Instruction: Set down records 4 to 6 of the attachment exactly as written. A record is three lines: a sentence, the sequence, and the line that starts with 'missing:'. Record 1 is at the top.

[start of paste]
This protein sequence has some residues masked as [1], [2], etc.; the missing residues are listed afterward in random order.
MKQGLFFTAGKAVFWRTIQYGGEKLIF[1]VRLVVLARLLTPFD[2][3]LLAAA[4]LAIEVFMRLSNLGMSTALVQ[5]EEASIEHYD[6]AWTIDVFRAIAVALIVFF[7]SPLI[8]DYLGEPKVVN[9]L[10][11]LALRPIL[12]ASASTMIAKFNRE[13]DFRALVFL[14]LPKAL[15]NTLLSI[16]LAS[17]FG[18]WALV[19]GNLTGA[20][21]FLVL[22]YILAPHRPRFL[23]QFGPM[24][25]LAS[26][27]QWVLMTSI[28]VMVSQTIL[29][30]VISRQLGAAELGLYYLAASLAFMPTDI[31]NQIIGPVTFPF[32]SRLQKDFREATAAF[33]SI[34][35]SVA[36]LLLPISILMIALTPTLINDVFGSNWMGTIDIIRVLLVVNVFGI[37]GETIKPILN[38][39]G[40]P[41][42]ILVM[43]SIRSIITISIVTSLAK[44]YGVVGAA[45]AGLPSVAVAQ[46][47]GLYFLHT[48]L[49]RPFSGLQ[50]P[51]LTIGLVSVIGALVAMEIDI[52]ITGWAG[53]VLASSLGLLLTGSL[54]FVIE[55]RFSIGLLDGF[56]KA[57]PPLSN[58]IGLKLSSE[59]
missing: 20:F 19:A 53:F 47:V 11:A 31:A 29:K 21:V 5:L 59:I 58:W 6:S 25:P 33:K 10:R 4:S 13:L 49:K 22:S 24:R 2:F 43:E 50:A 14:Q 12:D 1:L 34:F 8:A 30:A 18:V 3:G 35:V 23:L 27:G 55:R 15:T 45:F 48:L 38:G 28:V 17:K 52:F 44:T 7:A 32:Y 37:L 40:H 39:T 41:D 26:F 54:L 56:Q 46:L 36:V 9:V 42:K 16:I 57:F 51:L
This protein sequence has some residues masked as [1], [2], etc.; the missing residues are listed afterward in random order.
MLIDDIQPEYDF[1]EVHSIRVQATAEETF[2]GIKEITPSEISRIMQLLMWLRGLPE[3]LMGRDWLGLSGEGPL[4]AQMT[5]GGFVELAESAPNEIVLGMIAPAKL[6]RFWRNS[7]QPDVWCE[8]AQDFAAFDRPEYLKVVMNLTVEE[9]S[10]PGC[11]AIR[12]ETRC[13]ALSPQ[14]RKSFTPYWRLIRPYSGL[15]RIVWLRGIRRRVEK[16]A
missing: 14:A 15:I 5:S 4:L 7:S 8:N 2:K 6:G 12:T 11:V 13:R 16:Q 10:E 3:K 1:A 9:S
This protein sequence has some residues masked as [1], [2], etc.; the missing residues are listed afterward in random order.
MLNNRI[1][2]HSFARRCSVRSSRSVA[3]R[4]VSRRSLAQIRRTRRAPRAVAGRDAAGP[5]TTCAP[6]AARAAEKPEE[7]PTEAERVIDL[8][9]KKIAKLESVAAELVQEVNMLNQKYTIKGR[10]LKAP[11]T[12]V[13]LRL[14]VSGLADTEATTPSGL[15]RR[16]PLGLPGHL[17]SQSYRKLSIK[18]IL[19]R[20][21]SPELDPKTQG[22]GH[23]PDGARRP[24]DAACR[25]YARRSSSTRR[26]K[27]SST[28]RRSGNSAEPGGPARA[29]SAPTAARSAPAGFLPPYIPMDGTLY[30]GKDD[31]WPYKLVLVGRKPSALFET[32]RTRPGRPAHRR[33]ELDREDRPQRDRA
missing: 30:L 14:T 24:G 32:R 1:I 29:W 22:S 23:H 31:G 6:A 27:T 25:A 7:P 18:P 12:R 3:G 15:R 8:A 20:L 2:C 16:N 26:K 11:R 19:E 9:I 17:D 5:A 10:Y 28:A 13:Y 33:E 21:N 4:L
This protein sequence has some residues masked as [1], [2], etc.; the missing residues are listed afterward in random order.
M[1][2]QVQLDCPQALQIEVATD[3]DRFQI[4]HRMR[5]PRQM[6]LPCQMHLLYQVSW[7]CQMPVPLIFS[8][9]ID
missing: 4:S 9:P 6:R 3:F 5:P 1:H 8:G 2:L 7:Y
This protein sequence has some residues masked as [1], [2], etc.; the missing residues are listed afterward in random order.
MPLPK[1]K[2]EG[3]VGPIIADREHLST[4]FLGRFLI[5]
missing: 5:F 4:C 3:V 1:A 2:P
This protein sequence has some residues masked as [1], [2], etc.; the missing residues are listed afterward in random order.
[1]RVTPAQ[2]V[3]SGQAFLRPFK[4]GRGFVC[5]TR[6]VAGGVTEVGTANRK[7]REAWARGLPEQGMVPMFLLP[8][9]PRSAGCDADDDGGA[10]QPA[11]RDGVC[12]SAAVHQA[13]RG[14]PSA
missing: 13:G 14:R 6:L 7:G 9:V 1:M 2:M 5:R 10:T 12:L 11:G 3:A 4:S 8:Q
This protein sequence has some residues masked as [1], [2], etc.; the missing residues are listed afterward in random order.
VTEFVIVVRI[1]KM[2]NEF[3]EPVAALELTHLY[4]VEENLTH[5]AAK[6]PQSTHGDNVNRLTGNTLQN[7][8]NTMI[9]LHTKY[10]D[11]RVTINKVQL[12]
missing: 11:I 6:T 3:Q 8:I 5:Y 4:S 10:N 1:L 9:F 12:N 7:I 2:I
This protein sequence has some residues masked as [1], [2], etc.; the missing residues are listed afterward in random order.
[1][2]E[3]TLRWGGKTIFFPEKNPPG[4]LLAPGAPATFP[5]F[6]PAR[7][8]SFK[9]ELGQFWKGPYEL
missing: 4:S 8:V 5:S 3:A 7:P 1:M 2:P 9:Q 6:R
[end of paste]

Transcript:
This protein sequence has some residues masked as [1], [2], etc.; the missing residues are listed afterward in random order.
M[1][2]QVQLDCPQALQIEVATD[3]DRFQI[4]HRMR[5]PRQM[6]LPCQMHLLYQVSW[7]CQMPVPLIFS[8][9]ID
missing: 4:S 9:P 6:R 3:F 5:P 1:H 8:G 2:L 7:Y
This protein sequence has some residues masked as [1], [2], etc.; the missing residues are listed afterward in random order.
MPLPK[1]K[2]EG[3]VGPIIADREHLST[4]FLGRFLI[5]
missing: 5:F 4:C 3:V 1:A 2:P
This protein sequence has some residues masked as [1], [2], etc.; the missing residues are listed afterward in random order.
[1]RVTPAQ[2]V[3]SGQAFLRPFK[4]GRGFVC[5]TR[6]VAGGVTEVGTANRK[7]REAWARGLPEQGMVPMFLLP[8][9]PRSAGCDADDDGGA[10]QPA[11]RDGVC[12]SAAVHQA[13]RG[14]PSA
missing: 13:G 14:R 6:L 7:G 9:V 1:M 2:M 5:R 10:T 12:L 11:G 3:A 4:S 8:Q